The editors begin by offering first–person accounts from four researchers who pioneered the use of developmental psychology findings to inform public policy. Edward Ziglar reflects on his role in initiating and maintaining the Head Start Program, revealing that his standing as an impartial scholar rather than an advocate bolstered his credibility with policy makers. Ruby Takanishi discusses how her experience of marginality (as a woman, an Asian–American, and a developmental psychologist) helped her in her work as a child advocate. Aletha C. Huston offers thoughtful advice on designing research so that it will yield results suited to public policy applications. Robert L. Selman describes how research and practice can strengthen each other––research results can be used to design programs, analysis of the outcomes of these programs can yield new topics for research, and the results of this research can in turn can be used to further strengthen these programs.
The next four chapters explore contemporary examples of applying developmental findings to public policy. Nancy A. Busch–Rossnagel describes the logic, methods and benefits of creating measures sensitive to the cultures and communities of specific research participants, rather than using measures developed only on samples of European Americans. Aaron Hogue provides a framework and practical examples for using rigorous implementation research to develop programs for at–risk adolescents. Arguing that teacher development is vital for optimizing adolescent development, Ann Higgins–DÂ¹Alessandro identifies four necessary work conditions for fostering teachersÂ¹ personal and professional growth. Finally, Lonnie Sherrod presents seven principles for ensuring that research results can play a strong role in influencing public policy.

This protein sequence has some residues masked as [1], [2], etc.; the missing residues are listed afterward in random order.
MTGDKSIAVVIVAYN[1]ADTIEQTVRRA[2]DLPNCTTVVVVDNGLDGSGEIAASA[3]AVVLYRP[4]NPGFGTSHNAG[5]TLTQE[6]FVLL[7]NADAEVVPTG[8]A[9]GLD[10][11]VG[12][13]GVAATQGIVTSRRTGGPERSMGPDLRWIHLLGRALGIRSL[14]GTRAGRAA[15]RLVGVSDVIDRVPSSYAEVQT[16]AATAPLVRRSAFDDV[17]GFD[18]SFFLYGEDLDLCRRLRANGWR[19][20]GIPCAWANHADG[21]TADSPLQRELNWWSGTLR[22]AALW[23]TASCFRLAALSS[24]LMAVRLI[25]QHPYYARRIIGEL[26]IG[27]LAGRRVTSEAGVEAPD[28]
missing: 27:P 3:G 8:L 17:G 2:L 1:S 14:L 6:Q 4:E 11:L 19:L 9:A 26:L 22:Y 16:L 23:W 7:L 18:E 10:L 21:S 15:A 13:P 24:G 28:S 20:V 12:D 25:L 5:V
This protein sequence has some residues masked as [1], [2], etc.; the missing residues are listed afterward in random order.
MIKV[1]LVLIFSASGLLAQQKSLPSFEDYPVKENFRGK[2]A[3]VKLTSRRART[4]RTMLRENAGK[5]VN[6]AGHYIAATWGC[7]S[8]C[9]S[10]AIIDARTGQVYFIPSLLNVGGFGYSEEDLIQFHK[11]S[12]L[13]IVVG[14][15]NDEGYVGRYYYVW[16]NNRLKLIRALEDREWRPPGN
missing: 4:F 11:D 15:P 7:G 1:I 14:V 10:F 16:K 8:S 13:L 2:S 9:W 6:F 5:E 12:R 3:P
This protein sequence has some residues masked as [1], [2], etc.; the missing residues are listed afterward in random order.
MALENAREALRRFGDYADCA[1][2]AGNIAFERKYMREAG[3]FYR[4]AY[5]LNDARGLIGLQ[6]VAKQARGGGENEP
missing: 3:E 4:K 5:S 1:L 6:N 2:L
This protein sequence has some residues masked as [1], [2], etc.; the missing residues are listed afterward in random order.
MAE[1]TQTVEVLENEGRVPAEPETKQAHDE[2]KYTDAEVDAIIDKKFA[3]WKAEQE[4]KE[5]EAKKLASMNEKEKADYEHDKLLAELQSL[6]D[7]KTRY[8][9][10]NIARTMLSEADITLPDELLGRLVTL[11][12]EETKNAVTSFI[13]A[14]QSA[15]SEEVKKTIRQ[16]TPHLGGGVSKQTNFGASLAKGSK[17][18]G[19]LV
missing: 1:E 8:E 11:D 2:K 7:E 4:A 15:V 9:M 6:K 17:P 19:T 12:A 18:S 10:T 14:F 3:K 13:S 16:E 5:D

This is the 98th volume of the Jossey–Bass series New Directions for Child and Adolescent Development.
EDITORS′ NOTESAnn Higgins–D′Alessandro, Katherine R. B. Jankowski
1. A Life Lived at the Crossroads of Knowledge and Children′s PolicyEdward Zigler, with Sally J. StyfcoA narrative of Zigler s lifetime efforts documents his impact on public policy for children′s full development.
2. Where Are You From? Child Advocacy and the Benefits of MarginalityRuby TakanishiThe author discusses the positive role marginality has played in her professional life as a researcher and child advocate.
3. From Research to Policy: Choosing Questions and Interpreting the AnswersAletha C. HustonIn this chapter, Huston reflects on how she has contributed to improving social policy through research by asking good questions, using best methods, and seeing and taking advantage of opportunities.
4. Risk and Prevention: Building Bridges Between Theory and PracticeRobert L. SelmanBridging the two worlds of research and clinical practice, Selman s work illustrates the idea that there is nothing more theoretical than good practice.
5. Creating Culturally Sensitive and Community–Sensitive Measures of DevelopmentNancy A. Busch–RossnagelStrategies to create measures that are sensitive to culture and communities are explained and illustrated.
6. Adherence Process Research on Developmental Interventions: Filling in the MiddleAaron HogueResults show how rigorous implementation of research designs in program evaluation can inform program development and outcomes.
7. The Necessity of Teacher DevelopmentAnn Higgins–D′AlessandroA case analysis illustrates the impact of the socio–moral complexity of the job of teaching on both teachers and students.
8. The Role of Psychological Research in Setting a Policy Agenda for Children and FamiliesLonnie R. SherrodSeven insights and illustrative data demonstrate how researchers can strengthen the role of psychology in policymaking.